So whether you’re looking for a minimal or more eclectic approach, these rear extension ideas for semi detached houses will showcase what’s possible and provide inspiration to help you with your own house renovation.

1. Framework House By Amos Goldreich Architecture

The clients of ‘Framework House’ wanted a rear extension on their semi detached house that would maximise the existing space for their family of four. The owners also wanted to reconnect different small spaces at the same time as keeping each area clearly defined.

Pale Karma White Stock brick has been used on the façade of the rear extension to highlight the newness of it and creates a distinct separation from the existing Victorian semi-detached house. The architects have incorporated a sedum roof across the whole of the extension to create a beautiful view from the first floor bedrooms and to encourage biodiversity.

The pale masonry colour references both the neutral internal spaces that then flow through into the garden. Stone Grey brick pavers have been used in the garden to continue the similar impact of the extension and also notably because of their durability.

The kitchen is now the hub of the house and serves as an area of the home where the clients can either work from home, or cook with sight of the children playing.

The positioning of the windows in the rear extension also allows for views straight through into the garden once you walk through the front door. This approach helps improve the sense of wellbeing in the house as the connection to the garden, both visually and physically, is unobstructed.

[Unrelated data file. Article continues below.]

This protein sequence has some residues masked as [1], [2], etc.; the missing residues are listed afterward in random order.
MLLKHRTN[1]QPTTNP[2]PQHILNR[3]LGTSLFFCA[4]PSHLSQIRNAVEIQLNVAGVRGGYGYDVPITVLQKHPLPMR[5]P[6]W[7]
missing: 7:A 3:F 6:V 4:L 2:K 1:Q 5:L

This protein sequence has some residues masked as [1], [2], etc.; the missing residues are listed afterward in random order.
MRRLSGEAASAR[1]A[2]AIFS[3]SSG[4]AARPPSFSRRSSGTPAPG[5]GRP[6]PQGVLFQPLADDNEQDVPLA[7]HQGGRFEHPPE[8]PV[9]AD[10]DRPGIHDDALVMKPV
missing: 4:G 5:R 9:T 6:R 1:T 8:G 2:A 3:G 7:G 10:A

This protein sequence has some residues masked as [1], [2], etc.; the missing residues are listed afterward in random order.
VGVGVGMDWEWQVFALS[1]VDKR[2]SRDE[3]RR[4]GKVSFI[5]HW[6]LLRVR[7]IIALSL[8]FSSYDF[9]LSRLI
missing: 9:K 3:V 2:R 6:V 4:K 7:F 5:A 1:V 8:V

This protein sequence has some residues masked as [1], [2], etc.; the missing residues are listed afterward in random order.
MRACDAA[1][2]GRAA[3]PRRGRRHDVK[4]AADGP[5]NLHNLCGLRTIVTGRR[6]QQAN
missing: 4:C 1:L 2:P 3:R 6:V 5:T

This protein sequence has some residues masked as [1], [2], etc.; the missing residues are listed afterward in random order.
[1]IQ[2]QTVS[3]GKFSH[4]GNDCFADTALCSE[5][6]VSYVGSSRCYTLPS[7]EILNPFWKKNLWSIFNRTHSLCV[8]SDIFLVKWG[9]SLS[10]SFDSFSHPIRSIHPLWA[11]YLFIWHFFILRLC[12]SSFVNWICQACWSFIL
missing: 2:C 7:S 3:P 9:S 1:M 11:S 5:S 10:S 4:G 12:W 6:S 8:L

Different zones have been defined in the extension using a timber structure. This enables light to flow through the entire space and the exposed pine rafters continue to help make the space feel bright, fresh and classic. Not only do the timber rafters help to define areas of space in the extension but they’ve also cleverly been made into functional storage.

Images courtesy of Amos Goldreich Architecture. Photography by Ollie Hammick.

2. Mountain View by CAN

Now for a rear extension idea that is completely off the wall. This project by Architecture studio CAN was designed in response to a highly personalised request stemming from the owners’ personal taste and lifestyle.

The radical transformation that this Edwardian semi-detached house underwent was influenced by the clients request for a colourful family home that took reference from numerous pop culture sources, including the Matterhorn Bobsleds Ride at Disneyland and a scene from the film Trainspotting.

In the rear extension, different materials, shapes and colours have been used to create this visually dynamic and tactile area of the house. For example, the kitchen’s exterior lintel facings are made from recycled chopping boards and milk bottle tops.

The exposed laser cut trusses, that support the roof, in the extension are a nod to high-tech architecture and the vertical pole columns, survey marker tiles and intentional ruined brick wall all adds to the sense of make-believe and a surreal room.

Images courtesy of CAN. Photography by Jim Stephenson.